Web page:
Copyright 2011 Columbia Pictures
★ ★ ★ ★ 1/2
After seeing the Swedish versions of all three of the movies based on the Millennium Trilogy by late author Stieg Larsson, I was compelled to see how the same subject matter was handled in director David Fincher’s hands. This film, based on the first book of the trilogy which carries the same title, was by far my favorite of the original Swedish films. Honestly, I really didn’t care for The Girl who Played with Fire and The Girl who Kicked the Hornet’s Nest; to me, they were boring and lackluster in terms of story and development. This original film, however, I quite and enjoyed, and honestly, I think I enjoyed Fincher’s adaptation here even better.
Mikael Blomkvist (Daniel Craig) is a Swedish journalist who has just lost an absorbent sum of money in a libel suit over an article that appeared in his magazine Millennium that accuses big business owner Hans-Erik Wennerstrom (Ulf Friberg) of criminal activity. Around the same time, Henrik Vanger (Christopher Plummer), the patriarch of Vanger Industries, another major Swedish corporation, has hired hacker Lisbeth Salander (Rooney Mara) to provide a detailed profile on Blomkvist. Social outcast Salander delivers her report and returns to her personal life, which is plagued with the stroke of her guardian, which in turn, requires her to obtain a new guardian in Nils Bjurman (Yorick van Wageningen). Bjurman, however, is a rapist and a pig, and demands sexual favors in turn for supplying Salander her own money. Salander is luckily able to overcome this with a deservedly brutal vengeance. As for Blomkvist, he is subsequently hired by Henrik Vanger to officially write his memoir, but in reality, investigate a nearly 40-year-old case that revolves around his niece, Harriet, who disappeared strangely from the family house all those years prior. Eventually, Blomkvist hires Salander as his assistant and the two delve deeper and deeper into the lives of the strange Vanger family and a case that reveals new evidence at every turn.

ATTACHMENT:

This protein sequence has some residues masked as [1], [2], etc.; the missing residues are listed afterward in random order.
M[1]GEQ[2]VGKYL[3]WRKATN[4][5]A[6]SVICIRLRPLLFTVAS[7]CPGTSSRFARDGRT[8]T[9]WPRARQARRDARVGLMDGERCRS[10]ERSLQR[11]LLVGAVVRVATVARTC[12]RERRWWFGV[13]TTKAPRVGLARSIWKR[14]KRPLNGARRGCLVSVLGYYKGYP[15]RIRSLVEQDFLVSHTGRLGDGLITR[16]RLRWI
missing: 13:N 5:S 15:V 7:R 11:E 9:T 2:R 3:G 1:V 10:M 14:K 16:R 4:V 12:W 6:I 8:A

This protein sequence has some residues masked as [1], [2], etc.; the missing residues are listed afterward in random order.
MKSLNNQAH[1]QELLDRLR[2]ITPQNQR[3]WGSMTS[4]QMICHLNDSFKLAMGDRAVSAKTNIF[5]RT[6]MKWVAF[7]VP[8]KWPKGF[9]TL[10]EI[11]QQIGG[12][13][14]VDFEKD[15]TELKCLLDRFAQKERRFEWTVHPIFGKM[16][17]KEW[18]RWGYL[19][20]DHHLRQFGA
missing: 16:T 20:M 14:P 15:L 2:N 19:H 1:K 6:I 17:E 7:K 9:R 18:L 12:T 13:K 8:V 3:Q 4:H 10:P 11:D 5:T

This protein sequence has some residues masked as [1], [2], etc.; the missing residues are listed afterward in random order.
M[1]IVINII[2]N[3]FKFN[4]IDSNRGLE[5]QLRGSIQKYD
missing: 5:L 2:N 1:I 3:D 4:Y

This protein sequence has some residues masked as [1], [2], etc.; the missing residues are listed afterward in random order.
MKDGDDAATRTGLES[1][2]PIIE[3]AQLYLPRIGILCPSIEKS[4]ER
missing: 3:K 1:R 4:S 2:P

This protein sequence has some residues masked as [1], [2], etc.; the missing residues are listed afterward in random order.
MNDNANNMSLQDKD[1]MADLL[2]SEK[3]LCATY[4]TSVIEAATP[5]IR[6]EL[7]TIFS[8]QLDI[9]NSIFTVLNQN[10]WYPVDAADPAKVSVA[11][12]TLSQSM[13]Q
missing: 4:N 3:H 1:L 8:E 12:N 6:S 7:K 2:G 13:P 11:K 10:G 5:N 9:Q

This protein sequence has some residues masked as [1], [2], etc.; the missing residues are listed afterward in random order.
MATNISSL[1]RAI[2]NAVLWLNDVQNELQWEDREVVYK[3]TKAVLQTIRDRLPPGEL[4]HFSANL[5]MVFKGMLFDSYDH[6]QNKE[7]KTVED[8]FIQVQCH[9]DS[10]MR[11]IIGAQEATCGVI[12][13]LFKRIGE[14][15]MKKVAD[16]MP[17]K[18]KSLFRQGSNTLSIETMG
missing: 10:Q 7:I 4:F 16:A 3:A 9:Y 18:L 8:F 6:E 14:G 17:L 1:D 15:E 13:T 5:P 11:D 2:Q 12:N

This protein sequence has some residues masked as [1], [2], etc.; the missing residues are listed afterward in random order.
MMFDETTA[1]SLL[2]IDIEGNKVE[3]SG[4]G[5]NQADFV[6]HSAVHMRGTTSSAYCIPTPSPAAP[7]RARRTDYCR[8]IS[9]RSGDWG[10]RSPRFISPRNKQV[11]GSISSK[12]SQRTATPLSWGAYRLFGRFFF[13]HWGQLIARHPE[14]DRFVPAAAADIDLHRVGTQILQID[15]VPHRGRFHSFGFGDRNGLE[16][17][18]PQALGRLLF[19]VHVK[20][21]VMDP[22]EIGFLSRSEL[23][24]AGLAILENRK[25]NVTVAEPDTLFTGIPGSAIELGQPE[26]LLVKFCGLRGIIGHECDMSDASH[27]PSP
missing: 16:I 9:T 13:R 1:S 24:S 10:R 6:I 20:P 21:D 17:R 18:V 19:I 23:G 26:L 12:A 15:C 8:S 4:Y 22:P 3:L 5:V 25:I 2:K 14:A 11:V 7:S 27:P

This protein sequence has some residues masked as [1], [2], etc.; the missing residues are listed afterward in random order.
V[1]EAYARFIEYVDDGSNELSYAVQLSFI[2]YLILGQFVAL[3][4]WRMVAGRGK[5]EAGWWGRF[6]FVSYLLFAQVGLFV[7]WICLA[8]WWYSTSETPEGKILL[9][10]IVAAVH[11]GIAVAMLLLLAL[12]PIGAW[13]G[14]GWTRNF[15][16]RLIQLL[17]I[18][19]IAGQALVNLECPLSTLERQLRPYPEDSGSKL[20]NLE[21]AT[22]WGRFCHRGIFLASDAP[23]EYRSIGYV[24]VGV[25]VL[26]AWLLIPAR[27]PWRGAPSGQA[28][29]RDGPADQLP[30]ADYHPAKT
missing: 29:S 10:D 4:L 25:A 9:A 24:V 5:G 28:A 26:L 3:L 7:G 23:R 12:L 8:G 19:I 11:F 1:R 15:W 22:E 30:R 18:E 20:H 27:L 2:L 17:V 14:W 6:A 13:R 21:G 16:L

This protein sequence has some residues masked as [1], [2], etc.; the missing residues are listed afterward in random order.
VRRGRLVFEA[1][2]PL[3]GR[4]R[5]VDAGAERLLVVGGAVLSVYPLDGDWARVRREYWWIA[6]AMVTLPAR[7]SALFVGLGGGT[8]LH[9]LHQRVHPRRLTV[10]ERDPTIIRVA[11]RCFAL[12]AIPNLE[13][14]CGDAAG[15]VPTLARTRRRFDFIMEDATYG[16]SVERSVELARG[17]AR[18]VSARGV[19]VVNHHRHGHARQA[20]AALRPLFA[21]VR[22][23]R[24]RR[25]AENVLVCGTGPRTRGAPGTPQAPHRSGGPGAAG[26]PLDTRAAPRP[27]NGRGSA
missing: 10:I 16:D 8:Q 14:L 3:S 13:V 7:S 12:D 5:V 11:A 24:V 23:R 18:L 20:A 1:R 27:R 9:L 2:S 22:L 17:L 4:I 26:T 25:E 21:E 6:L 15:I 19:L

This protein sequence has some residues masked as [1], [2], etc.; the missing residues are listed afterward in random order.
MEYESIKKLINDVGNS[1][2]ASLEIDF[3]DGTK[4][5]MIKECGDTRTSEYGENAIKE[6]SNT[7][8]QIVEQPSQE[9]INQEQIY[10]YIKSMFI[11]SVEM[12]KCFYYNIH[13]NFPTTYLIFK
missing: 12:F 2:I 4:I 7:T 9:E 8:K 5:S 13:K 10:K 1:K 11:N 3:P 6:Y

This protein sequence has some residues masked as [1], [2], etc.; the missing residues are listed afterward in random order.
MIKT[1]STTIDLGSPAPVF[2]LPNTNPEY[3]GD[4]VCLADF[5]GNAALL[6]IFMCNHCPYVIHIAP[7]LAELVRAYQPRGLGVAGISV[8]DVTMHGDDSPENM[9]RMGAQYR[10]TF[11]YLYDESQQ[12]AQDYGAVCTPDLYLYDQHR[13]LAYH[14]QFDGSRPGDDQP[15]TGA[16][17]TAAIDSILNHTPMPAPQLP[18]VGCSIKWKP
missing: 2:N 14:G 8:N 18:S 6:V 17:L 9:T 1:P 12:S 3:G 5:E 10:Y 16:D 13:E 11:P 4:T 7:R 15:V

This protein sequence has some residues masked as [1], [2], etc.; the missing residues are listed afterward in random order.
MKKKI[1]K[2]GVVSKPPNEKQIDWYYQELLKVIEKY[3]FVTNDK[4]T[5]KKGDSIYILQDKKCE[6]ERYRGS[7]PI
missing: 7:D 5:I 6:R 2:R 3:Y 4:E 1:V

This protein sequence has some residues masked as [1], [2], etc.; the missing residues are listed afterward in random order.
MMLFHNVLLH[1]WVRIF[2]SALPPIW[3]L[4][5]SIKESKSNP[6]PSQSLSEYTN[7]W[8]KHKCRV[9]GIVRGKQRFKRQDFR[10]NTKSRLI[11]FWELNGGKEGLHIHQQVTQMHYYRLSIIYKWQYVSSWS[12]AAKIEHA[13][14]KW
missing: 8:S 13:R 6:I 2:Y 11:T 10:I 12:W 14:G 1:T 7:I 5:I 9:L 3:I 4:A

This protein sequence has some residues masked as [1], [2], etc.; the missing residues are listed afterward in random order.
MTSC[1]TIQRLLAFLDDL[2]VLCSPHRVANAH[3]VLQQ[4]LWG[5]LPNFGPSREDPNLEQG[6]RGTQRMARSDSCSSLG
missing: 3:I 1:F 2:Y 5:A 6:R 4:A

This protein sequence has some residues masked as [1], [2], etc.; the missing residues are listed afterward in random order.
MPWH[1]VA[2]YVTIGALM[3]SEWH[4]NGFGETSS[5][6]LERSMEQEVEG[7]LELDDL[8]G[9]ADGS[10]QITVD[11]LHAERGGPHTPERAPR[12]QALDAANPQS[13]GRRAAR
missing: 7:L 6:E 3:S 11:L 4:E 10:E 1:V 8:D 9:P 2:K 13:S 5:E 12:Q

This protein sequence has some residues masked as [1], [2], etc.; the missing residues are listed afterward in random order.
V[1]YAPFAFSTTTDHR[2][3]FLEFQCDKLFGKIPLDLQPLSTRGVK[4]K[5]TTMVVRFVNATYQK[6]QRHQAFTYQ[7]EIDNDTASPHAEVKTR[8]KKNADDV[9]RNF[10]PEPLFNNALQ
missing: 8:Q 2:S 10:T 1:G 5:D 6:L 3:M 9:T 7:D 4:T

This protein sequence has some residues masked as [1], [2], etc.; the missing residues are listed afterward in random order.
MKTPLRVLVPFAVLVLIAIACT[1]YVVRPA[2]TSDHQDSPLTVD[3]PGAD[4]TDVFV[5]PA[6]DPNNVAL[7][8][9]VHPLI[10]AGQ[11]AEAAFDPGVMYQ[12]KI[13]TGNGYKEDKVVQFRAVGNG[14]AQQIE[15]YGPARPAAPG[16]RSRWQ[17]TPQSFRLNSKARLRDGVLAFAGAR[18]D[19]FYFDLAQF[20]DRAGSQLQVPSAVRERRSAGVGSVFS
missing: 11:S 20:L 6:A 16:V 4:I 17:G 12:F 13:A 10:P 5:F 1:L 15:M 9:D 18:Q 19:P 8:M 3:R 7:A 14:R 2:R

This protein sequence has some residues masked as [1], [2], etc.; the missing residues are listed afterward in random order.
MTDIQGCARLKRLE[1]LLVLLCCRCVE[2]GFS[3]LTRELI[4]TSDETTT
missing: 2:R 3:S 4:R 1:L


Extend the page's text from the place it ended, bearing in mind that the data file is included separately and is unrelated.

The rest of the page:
As for why I enjoyed this film more than the original Swedish version, I’m sure production value had something to do with it, but even more so, I think it is Fincher’s style as a director. For me, this film felt more connected and entertaining, as well as propelled at a much better pace. That’s not to say I didn’t enjoy the original adaptation, as I did very much so, but something about this film kept me more intrigued and left me with an even more fulfilled viewing experience. The story seems to flow better, the editing has a wonderful pace, the direction and acting is solid, cinematography very cold and grey appropriately, and the soundtrack by Trent Reznor and Atticus Ross is hauntingly beautiful.
It is not clear as to whether the sequels will be made in an Americanized version or not. In interviews, director David Fincher seems content with where this film concluded and doesn’t seem to feel that the sequels are necessary, though he did mention being interested in directing them if they were indeed green lit. In my opinion, the sequels were much weaker than the original story and, like Fincher believes, they are not necessary in regards to having a solid conclusion of this first, and best, entry into the Millennium Trilogy. If they do make the two sequels, however, I hope they can be as good as this one. Possibly some liberties could be taken in the script to make them more entertaining than what I found the original source material.